Tuesday, June 14, 2016
Our work on projects around the country gives us a real opportunity to make a difference in the communities we work in. In North Wales, we’ve been doing lots of work with local schools.
Our children’s energy and intelligence are the two most important resources we have in tackling the energy-related challenges our society faces. To continue to compete on a global level, the Royal Academy of Engineers estimates we’ll need roughly a million more engineers and technicians by 2020 – a tall order considering just 51,000 join the industry each year.
Our former Chief Executive, Steve Holliday, said: “How can there be so much demand from employers but so little supply? The key word is choice. In my view, one of the barriers to young people making the right choices is a lack of good careers advice.”
National Grid & VEX at The Big Bang Fair
That’s why we’re working really hard to break down the barriers between work and education. The best way to do this? A hands-on, practical approach. VEX Robotics helps us achieve this.
VEX allows school children to design robots and use them in a series of trials that test their technical abilities, including making their robot pick up objects and throw them at targets.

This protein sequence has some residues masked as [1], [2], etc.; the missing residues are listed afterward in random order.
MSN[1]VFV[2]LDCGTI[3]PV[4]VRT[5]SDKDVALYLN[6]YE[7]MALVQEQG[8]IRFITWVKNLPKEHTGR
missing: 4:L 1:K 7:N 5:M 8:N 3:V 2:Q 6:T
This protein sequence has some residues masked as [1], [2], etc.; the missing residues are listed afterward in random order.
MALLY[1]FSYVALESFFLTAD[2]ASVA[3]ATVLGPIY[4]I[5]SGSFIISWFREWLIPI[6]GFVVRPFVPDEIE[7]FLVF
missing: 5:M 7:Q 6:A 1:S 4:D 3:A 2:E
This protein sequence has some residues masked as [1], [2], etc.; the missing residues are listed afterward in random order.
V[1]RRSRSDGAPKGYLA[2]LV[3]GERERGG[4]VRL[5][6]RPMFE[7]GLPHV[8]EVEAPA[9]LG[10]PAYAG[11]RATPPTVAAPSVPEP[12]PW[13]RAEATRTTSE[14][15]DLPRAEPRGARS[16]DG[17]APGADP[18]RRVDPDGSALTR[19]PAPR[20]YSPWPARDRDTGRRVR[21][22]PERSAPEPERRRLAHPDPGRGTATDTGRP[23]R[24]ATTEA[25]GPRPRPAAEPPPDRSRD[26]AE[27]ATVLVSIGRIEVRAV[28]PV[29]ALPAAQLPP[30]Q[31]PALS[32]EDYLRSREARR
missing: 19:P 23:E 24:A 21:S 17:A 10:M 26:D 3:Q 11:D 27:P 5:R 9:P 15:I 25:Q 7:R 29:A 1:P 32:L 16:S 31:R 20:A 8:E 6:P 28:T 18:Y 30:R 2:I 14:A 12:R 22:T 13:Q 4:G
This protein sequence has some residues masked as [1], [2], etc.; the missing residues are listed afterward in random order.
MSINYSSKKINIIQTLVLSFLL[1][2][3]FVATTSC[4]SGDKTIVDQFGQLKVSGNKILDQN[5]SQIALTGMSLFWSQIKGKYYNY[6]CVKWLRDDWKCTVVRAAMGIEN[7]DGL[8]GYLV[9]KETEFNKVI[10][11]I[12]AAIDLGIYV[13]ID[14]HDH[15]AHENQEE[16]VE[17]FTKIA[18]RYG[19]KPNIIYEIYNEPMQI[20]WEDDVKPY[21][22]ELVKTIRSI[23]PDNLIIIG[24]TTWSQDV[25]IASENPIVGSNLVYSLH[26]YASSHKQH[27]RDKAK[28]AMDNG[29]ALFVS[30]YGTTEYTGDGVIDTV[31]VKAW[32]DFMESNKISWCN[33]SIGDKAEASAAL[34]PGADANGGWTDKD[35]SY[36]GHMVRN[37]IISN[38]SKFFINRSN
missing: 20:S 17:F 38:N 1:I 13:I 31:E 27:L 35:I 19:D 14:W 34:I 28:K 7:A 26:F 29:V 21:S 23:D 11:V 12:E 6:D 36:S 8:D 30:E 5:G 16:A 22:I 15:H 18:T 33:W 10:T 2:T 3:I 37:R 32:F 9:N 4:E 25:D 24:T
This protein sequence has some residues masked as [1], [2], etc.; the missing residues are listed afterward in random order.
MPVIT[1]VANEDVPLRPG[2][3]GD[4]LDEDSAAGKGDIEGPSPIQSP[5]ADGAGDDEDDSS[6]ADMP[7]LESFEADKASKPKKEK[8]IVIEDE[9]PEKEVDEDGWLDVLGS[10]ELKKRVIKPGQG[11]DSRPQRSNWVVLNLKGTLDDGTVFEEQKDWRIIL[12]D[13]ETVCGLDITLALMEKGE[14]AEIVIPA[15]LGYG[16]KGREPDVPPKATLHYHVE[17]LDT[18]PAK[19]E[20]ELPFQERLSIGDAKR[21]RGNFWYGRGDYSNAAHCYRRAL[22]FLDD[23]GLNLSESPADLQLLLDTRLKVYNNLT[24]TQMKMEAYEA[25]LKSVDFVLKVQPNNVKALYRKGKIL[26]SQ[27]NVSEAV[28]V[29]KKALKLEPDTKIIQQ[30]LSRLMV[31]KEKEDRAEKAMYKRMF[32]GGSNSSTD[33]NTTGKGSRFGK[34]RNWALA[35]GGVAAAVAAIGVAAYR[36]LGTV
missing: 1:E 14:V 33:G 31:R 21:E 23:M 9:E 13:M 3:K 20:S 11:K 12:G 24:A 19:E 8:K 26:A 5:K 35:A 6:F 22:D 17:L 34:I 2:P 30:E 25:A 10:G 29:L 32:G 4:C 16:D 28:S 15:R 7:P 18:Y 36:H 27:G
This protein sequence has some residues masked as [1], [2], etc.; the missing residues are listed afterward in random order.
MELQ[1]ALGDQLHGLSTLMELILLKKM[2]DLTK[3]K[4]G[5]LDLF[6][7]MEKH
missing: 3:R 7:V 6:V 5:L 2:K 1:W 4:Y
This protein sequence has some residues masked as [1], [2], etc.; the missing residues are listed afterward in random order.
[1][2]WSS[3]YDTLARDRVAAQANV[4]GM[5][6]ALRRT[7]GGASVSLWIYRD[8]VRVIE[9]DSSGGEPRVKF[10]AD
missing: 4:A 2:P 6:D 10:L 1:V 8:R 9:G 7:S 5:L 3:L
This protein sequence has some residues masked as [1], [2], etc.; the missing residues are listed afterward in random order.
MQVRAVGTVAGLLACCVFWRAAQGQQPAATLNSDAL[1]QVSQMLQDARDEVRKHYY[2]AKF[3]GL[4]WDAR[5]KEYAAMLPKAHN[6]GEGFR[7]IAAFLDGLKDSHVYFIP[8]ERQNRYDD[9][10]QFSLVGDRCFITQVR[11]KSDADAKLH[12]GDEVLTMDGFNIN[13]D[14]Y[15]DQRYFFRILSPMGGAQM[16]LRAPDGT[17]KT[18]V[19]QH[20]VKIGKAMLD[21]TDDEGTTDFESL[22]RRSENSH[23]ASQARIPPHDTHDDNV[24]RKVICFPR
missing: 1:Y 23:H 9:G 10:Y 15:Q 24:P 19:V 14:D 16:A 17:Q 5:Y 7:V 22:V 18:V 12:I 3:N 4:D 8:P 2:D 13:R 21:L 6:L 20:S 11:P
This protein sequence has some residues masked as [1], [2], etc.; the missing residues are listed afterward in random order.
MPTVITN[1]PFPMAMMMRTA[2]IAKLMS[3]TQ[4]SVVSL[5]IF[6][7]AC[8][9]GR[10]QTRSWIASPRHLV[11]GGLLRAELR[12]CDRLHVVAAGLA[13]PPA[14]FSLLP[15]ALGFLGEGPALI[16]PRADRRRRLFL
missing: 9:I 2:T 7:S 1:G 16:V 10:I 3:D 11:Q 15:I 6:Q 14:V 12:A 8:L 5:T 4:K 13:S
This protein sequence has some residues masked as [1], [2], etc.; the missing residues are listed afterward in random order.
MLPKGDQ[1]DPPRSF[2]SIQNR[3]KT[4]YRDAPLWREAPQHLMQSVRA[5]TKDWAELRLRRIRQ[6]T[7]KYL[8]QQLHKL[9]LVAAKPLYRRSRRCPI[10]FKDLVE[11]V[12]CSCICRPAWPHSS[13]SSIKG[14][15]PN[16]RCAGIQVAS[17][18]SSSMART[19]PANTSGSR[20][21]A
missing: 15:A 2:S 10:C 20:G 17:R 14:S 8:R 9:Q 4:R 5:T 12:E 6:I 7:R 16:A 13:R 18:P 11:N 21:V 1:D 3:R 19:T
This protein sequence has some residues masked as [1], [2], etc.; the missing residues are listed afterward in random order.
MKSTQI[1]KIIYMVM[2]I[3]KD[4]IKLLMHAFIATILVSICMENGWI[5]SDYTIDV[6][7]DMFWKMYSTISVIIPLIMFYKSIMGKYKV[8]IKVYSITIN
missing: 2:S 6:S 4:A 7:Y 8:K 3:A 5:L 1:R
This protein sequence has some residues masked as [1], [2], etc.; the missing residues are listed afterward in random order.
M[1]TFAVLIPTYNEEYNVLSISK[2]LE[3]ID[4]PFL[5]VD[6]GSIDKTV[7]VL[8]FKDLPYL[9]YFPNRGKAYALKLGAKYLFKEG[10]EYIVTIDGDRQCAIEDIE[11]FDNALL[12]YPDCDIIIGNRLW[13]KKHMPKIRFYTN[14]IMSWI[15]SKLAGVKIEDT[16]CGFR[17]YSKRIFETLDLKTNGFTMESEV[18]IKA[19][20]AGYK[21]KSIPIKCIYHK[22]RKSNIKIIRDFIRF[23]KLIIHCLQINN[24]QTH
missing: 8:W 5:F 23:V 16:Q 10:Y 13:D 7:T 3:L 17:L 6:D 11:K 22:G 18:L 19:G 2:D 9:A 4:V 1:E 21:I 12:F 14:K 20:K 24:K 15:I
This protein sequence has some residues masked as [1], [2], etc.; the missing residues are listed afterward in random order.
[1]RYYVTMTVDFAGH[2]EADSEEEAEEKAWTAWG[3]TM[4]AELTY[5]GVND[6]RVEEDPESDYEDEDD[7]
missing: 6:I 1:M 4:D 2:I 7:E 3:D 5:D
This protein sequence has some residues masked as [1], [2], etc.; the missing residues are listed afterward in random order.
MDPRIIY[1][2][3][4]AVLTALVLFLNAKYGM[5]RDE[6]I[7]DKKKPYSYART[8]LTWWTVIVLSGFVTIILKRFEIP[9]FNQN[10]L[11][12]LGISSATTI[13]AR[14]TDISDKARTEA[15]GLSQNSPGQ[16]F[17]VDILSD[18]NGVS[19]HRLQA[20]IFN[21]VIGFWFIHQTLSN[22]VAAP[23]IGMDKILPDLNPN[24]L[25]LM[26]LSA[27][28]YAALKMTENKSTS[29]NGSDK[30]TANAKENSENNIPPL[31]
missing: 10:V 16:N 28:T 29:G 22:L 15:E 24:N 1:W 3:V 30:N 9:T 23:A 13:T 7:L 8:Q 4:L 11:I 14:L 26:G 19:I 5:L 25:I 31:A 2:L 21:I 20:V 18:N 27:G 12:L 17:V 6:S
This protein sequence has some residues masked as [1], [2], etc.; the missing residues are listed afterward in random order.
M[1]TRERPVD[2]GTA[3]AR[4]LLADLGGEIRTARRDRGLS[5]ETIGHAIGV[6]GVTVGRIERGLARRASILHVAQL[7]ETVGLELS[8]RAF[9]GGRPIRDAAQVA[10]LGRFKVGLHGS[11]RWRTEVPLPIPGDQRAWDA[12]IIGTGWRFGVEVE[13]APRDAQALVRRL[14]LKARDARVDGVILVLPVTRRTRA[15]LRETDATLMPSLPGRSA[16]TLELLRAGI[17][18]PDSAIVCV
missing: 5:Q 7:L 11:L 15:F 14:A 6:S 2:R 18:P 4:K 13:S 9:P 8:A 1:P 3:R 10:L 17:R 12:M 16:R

Activities like these let young students tackle basic engineering problems in a fun, imaginative way – using sensors, motors, 3-D modelling software and remote control gadgetry. Science, technology, engineering and mathematics (STEM) are the pillars of engineering but can often be seen as dull, boring and male-dominated.
Overcoming these outdated stereotypes is crucial in bridging the skills gap our country faces. We have the lowest proportion of female engineers in the whole of Europe. And so far so good – we’ve learnt that 92 per cent of students are more interested in engineering and robotics after our involvement with VEX.
Together with VEX Robotics, we’re disregarding stereotypes and breaking down barriers. We’re looking forward to continuing our work with schools across Anglesey and inspiring the next generation of engineers.